By STEVEN NALLEY
The Starkville Board of Aldermen heard allegations of misconduct on city police officers’ part at its meeting Tuesday and passed a resolution to task chief administrative officer Lynn Spruill with coordinating an investigation of these allegations and reporting on the matter at the board’s Jan. 15 meeting.
Starkville Police Chief David Lindley said Wednesday the Starkville Police Department is still waiting for Sabrina Campbell, a citizen living in Ward 7, to formally file her report on the allegations she made Tuesday evening during the citizens’ comments segment of the meeting. He said he cannot comment in detail about the investigation at this stage.
“I have not had the chance to speak with her yet, but as soon as she has, we will launch our investigation,” Lindley said. “Until the plaintiff comes forward and gives us more information, we don’t know what we’re dealing with at this point.”
Speaking to aldermen Tuesday night, Campbell alleged the incident began Dec. 7, when her 19-year-old daughter drove from the family’s home to a roadblock eight houses away, where police stopped her. After checking this daughter’s license, she said, the police said they had a warrant for the daughter’s arrest because she had not paid a seat belt ticket. Campbell alleged the officers’ accusation was false, but she said the police officers agreed to let the daughter return home, since she lived nearby.
“But before (the officers) did that, (they) put her through the wringer,” Campbell said. “She’s devastated; she’s crying; she’s totally freaking out, because this is a pre-med college student (with) great grades. She’s calling her mom and dad, freaking out, scared to go back home.”
Campbell alleged her husband pulled into the family home’s driveway 10 minutes later, and two officers immediately drove from the roadblock to the home, pulled in behind him and asked to see his license, which he showed them. During this process, Campbell said she arrived at home, and the officers thanked her husband for his time, but they did not leave, even when the husband asked.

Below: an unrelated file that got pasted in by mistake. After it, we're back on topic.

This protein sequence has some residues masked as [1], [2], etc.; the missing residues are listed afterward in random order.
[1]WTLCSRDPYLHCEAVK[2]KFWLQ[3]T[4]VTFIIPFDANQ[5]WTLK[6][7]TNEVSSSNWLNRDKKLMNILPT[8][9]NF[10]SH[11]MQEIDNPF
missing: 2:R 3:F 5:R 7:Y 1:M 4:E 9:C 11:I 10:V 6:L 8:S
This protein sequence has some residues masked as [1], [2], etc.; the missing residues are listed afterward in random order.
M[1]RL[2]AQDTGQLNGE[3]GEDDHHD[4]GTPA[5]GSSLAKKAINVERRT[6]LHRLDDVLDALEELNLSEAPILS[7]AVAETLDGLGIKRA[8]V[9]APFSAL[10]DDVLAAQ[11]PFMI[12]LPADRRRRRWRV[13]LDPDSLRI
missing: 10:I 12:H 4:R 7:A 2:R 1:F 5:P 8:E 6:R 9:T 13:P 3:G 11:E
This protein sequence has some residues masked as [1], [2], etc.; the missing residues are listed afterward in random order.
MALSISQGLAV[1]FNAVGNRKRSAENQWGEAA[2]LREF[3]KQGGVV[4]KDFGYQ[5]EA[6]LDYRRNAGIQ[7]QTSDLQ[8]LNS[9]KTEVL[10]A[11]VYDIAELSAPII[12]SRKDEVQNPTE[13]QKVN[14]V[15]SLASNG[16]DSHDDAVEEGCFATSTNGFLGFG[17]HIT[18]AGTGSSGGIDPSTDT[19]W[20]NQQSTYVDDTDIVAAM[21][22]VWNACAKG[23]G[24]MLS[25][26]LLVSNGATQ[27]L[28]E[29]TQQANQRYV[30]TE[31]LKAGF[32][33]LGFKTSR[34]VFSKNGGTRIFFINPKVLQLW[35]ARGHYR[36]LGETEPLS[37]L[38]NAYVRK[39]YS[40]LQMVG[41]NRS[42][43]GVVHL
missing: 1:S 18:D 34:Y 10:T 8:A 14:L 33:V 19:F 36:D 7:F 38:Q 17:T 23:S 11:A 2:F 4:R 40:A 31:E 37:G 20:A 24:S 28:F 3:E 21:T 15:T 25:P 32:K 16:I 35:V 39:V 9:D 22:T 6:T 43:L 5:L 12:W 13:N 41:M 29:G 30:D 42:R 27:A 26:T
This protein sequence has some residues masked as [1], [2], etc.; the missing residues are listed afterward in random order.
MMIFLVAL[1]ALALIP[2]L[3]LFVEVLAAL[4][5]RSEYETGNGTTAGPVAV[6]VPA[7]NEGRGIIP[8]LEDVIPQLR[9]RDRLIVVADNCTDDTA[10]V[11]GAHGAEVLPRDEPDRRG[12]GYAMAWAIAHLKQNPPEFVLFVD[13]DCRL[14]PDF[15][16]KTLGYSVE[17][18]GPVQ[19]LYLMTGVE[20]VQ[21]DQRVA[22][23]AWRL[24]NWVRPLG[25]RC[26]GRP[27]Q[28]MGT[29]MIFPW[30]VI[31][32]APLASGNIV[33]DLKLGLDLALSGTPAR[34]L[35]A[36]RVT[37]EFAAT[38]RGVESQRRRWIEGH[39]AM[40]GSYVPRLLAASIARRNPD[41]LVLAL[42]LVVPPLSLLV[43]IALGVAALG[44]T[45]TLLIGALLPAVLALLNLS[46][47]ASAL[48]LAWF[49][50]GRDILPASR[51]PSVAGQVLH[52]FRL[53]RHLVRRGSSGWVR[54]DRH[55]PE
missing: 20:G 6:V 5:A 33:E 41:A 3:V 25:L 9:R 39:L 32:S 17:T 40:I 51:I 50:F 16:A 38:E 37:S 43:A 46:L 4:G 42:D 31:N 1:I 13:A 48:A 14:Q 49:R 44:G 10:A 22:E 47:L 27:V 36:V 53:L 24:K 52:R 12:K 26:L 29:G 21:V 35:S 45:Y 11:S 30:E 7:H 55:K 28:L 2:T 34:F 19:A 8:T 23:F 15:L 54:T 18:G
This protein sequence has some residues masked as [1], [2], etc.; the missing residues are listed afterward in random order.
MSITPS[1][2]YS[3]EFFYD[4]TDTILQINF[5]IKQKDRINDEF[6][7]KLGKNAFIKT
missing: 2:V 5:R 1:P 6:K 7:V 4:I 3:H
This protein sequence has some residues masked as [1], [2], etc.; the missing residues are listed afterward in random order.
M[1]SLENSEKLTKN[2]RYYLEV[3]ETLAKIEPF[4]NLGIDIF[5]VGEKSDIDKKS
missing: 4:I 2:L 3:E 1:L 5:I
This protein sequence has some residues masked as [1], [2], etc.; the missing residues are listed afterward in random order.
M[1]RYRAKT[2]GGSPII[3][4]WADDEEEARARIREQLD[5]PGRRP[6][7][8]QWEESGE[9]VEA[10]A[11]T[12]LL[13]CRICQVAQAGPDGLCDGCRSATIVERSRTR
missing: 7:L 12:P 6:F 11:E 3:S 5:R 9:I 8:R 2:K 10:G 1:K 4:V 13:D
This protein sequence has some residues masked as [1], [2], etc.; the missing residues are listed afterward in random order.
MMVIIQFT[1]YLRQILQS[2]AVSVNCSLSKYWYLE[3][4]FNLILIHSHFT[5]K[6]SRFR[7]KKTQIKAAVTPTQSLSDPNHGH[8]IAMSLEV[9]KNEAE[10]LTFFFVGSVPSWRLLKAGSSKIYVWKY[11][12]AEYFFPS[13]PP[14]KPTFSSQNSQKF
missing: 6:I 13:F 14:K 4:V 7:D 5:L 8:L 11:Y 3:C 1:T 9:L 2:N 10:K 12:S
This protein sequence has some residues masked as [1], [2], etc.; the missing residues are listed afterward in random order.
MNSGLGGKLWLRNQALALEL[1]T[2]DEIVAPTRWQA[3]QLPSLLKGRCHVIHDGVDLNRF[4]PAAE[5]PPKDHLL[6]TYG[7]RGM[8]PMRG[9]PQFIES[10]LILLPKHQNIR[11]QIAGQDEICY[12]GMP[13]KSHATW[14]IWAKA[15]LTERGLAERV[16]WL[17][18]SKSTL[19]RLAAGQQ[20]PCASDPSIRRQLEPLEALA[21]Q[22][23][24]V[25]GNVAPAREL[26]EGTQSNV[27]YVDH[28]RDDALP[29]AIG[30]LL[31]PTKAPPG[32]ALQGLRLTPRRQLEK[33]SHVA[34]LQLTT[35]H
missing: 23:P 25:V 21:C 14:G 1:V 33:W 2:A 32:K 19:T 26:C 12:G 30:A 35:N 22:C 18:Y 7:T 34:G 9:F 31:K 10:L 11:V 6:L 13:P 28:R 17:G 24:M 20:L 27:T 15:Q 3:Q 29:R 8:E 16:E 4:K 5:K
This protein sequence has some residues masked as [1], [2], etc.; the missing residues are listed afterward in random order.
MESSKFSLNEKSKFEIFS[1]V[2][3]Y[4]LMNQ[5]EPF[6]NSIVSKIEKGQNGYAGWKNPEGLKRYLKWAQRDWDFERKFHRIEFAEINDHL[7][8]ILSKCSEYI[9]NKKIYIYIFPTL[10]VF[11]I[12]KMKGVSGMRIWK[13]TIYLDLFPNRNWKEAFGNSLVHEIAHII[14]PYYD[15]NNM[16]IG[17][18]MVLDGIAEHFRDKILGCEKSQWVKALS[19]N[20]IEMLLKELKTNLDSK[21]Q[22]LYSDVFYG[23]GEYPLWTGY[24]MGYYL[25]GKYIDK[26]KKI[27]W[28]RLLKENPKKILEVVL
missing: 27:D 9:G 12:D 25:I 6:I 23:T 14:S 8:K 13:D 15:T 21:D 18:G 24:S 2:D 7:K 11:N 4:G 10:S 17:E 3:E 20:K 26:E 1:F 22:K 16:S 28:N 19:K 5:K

“I pulled up (and) I said ... ‘What is the problem?’ You know what he told me? ‘There’s no problem, ma’am.’ I said, ‘Sir, you’re on our driveway, on our land ... why not just leave instead of constantly badgering him, when he’s done nothing wrong?’” Campbell said. “And we’re expecting them to (leave), right? Instead, (one) officer says, ‘Fine, we’ll leave,’ but the other officer says ... ‘Well, you know, when we get on your property, we don’t have to leave; we take over your property.’
“I have cousins that have battled in Afghanistan and Iraq ... and you tell me they died over there for an officer to come over to my property and tell me ... that you can come onto my property and declare it a police state ... and tell me physically what you will do to me in front of my 8-year-old?” Campbell added. “Parker Wiseman, you cannot tell me what they did was right, and you cannot tell me that they don’t owe my family a public apology. Now I’m to the point where I’m seeking legal representation. My 19-year-old is afraid to see a police officer because she is afraid they are going to stop her.”